In this case, we worked closely with the National Trust for Canada to strengthen their submission for the 2021 Federal Pre-Budget Consultation. We also worked with BCMA to echo their message.
The key points included:
2021 submission download
COVID-19 recovery was all-consuming in 2020 and 2021 and a considerable effort went into the collection of data and information so that we could make the very strongest case to the Province of BC.
This is clearly evidenced in this submission that advocates for funding. The result was the Community Economic Recovery Infrastructure Program (CERIP) that provided fully-funded provincial grants to support heritage infrastructure projects.
There are many ways to advocate – here is a sample of some of our other efforts.
In 2021, the Heritage BC Board of Directors unanimously agreed to sign onto the Climate Heritage Network Memorandum of Understanding.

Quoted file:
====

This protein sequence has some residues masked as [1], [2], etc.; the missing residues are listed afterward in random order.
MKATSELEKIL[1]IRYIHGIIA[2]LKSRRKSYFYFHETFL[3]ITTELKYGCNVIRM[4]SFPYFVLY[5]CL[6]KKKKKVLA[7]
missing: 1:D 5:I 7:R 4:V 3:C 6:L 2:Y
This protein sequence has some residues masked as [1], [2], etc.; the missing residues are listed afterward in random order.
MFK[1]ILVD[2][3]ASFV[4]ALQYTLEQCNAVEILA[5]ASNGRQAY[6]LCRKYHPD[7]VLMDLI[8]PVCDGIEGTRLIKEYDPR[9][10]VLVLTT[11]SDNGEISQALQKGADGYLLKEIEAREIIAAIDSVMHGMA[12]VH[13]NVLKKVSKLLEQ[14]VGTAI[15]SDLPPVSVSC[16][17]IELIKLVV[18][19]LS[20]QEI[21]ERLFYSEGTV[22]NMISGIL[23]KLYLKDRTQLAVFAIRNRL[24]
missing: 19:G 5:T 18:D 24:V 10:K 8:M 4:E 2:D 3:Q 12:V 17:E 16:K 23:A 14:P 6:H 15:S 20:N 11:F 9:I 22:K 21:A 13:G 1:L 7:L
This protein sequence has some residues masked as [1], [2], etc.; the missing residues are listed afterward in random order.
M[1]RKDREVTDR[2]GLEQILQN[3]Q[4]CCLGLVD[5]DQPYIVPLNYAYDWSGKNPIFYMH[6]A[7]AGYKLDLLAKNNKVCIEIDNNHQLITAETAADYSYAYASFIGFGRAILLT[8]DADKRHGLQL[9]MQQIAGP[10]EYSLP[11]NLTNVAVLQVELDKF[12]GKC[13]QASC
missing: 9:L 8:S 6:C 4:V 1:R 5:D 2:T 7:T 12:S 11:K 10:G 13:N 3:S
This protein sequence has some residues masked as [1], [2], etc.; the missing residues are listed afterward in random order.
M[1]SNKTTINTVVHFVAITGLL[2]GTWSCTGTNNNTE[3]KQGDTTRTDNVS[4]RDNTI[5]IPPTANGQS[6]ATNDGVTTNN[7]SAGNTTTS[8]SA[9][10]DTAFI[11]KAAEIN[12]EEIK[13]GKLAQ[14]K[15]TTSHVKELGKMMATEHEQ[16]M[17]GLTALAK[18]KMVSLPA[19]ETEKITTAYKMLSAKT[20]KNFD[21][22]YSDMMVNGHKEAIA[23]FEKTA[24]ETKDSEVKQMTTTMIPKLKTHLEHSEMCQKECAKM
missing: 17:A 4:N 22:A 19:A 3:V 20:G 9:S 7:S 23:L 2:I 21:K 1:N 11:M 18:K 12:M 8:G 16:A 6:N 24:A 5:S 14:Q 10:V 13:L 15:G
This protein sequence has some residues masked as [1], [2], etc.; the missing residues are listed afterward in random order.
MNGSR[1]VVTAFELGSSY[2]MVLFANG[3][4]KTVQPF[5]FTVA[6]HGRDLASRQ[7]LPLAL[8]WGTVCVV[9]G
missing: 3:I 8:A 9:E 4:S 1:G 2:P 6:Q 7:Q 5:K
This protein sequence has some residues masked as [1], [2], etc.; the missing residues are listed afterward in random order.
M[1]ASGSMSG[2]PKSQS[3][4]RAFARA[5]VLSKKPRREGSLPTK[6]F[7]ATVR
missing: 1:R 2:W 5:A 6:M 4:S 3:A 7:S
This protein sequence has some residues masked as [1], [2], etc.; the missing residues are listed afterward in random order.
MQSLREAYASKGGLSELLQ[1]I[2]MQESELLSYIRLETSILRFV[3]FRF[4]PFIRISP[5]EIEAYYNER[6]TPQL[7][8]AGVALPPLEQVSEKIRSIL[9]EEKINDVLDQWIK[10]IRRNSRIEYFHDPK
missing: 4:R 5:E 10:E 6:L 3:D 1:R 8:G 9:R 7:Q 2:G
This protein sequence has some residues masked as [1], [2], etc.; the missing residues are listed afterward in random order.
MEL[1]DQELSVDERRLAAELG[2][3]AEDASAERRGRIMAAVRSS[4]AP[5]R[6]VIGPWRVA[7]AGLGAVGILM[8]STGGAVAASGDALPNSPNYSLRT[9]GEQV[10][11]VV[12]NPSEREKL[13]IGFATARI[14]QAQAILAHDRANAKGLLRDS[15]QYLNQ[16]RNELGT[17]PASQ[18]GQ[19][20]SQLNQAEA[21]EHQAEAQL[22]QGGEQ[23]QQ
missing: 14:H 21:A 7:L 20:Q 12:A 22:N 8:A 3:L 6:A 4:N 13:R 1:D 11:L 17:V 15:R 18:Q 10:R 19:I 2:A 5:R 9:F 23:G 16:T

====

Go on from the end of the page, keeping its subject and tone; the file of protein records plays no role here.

By signing onto the MOU, Heritage BC indicates its commitment to address climate change and support communities in achieving the decarbonization goals and other ambitions of the Paris Agreement. We also emphasize that culture and heritage (including sites and landscapes, institutions and collections as well as creativity, intangible heritage, traditional ways of knowing and practices) are both impacted by climate change and an asset for climate action; and that culture and heritage constitute an invaluable resource to help communities reduce GhG emissions and strengthen adaptive capacity. You can read the Memorandum of Understanding here and you can learn more about the Climate Heritage Action Network here.